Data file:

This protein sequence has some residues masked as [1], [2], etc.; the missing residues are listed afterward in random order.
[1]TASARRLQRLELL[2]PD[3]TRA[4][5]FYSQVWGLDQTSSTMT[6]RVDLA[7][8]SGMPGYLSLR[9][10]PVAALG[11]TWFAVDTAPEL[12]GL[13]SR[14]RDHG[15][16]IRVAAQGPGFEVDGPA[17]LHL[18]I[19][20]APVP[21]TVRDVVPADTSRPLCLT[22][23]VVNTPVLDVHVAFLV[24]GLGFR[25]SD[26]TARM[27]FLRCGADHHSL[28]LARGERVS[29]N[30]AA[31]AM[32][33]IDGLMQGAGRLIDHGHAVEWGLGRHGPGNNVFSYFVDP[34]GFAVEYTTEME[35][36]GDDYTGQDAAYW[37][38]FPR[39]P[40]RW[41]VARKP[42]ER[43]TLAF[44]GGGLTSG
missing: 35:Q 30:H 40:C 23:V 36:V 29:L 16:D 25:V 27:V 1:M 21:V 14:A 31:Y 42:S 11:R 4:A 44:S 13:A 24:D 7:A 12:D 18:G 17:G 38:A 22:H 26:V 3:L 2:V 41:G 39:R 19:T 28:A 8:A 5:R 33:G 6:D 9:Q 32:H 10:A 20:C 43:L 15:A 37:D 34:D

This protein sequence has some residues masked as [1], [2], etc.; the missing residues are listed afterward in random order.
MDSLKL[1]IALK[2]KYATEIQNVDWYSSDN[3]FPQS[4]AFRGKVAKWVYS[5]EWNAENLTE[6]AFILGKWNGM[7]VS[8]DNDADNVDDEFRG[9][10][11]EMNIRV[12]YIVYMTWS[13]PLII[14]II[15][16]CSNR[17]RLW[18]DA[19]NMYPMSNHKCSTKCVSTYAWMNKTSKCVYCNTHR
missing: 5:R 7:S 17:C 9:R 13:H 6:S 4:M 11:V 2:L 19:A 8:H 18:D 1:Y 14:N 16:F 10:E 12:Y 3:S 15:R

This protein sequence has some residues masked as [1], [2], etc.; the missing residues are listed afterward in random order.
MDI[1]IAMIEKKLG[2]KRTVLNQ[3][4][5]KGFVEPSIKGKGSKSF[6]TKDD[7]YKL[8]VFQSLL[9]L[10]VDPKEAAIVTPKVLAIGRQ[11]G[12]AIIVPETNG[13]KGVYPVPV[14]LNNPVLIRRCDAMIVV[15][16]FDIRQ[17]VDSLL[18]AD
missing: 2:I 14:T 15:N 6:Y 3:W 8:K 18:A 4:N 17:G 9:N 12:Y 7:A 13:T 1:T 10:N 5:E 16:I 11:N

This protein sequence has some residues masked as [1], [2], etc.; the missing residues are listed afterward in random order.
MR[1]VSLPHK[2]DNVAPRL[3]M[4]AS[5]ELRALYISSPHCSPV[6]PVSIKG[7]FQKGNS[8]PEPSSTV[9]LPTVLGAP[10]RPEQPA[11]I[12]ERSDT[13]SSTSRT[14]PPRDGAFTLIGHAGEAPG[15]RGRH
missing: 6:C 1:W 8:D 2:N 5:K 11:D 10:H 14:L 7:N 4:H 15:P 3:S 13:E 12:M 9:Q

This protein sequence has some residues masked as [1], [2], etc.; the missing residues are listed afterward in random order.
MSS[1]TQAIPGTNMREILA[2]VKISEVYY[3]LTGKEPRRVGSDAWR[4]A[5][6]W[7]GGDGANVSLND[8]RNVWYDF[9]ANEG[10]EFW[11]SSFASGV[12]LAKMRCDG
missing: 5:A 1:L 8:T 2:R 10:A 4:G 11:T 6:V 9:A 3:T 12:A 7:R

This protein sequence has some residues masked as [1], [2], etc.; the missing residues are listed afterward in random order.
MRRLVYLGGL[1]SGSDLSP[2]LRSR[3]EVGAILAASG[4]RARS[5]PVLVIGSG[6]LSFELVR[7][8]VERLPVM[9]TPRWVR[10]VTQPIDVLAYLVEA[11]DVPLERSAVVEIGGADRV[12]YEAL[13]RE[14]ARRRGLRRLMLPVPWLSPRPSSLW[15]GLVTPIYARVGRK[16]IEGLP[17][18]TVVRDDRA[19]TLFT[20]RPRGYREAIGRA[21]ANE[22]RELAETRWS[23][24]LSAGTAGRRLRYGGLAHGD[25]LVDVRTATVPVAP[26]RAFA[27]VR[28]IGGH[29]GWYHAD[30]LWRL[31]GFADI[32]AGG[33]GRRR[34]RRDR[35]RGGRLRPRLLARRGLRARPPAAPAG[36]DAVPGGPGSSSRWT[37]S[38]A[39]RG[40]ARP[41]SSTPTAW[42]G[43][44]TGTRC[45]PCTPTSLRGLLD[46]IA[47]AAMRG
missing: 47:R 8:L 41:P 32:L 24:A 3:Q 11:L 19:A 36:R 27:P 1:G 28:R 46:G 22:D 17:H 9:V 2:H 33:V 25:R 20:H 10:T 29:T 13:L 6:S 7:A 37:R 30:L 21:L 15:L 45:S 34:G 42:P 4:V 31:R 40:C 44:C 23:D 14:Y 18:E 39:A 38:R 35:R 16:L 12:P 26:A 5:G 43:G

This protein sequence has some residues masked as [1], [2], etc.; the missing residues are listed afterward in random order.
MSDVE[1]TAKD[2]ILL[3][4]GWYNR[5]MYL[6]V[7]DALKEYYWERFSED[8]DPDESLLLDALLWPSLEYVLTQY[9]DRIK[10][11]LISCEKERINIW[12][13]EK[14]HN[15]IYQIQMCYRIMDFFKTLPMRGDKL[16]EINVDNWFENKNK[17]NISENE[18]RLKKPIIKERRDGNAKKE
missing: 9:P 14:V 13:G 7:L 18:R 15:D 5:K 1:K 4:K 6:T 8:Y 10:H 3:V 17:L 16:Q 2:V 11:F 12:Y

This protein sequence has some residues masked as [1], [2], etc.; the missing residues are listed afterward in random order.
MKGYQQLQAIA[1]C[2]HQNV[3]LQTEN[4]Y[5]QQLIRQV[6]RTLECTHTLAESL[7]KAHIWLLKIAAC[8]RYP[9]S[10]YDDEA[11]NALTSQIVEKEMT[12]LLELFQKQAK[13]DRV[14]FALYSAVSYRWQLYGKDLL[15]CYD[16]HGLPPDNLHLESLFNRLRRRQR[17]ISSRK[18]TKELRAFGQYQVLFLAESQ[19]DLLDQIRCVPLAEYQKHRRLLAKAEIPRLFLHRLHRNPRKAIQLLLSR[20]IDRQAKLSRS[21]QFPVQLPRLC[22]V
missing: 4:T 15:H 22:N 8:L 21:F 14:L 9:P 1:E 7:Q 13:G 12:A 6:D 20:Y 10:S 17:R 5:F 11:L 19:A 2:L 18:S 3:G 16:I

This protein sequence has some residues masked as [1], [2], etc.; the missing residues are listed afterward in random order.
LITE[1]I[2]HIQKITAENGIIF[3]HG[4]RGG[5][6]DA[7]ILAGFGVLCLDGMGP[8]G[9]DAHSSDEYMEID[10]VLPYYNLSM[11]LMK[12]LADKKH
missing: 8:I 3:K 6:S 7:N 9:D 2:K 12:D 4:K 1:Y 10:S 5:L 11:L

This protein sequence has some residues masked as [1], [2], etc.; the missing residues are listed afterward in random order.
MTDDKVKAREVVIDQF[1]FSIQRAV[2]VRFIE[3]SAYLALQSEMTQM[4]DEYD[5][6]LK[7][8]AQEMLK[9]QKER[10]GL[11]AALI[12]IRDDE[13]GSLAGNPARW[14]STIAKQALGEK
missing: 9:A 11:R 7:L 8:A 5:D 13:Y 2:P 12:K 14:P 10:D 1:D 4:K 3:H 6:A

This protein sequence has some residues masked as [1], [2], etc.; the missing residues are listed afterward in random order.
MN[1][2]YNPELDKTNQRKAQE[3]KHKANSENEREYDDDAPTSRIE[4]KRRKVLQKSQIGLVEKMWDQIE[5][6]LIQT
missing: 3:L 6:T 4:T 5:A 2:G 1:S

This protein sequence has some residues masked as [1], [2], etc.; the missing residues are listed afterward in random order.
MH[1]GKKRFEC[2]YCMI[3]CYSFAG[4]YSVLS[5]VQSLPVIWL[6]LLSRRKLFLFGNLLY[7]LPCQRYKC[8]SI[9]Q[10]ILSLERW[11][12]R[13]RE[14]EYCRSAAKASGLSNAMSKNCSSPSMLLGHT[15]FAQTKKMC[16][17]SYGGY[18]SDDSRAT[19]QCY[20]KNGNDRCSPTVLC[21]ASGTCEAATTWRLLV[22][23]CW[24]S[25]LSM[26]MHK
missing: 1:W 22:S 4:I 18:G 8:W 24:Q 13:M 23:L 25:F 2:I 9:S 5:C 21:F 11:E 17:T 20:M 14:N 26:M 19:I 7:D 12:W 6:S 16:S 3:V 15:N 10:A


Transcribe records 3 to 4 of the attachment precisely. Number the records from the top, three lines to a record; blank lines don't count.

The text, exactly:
This protein sequence has some residues masked as [1], [2], etc.; the missing residues are listed afterward in random order.
MDI[1]IAMIEKKLG[2]KRTVLNQ[3][4][5]KGFVEPSIKGKGSKSF[6]TKDD[7]YKL[8]VFQSLL[9]L[10]VDPKEAAIVTPKVLAIGRQ[11]G[12]AIIVPETNG[13]KGVYPVPV[14]LNNPVLIRRCDAMIVV[15][16]FDIRQ[17]VDSLL[18]AD
missing: 2:I 14:T 15:N 6:Y 3:W 8:K 18:A 4:N 17:G 9:N 12:Y 7:A 13:T 1:T 10:N 5:E 16:I 11:N

This protein sequence has some residues masked as [1], [2], etc.; the missing residues are listed afterward in random order.
MR[1]VSLPHK[2]DNVAPRL[3]M[4]AS[5]ELRALYISSPHCSPV[6]PVSIKG[7]FQKGNS[8]PEPSSTV[9]LPTVLGAP[10]RPEQPA[11]I[12]ERSDT[13]SSTSRT[14]PPRDGAFTLIGHAGEAPG[15]RGRH
missing: 6:C 1:W 8:D 2:N 5:K 11:D 10:H 14:L 7:N 4:H 15:P 3:S 13:E 12:M 9:Q